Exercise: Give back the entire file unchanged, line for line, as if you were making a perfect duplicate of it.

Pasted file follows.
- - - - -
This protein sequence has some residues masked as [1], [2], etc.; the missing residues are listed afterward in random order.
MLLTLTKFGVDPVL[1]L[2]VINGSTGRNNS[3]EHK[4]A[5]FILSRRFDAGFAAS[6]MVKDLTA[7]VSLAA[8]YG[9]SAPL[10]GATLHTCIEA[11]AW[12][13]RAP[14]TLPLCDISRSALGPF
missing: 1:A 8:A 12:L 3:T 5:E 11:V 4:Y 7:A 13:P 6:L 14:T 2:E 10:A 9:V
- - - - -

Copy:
This protein sequence has some residues masked as [1], [2], etc.; the missing residues are listed afterward in random order.
MLLTLTKFGVDPVL[1]L[2]VINGSTGRNNS[3]EHK[4]A[5]FILSRRFDAGFAAS[6]MVKDLTA[7]VSLAA[8]YG[9]SAPL[10]GATLHTCIEA[11]AW[12][13]RAP[14]TLPLCDISRSALGPF
missing: 1:A 8:A 12:L 3:T 5:E 11:V 4:Y 7:A 13:P 6:L 14:T 2:E 10:A 9:V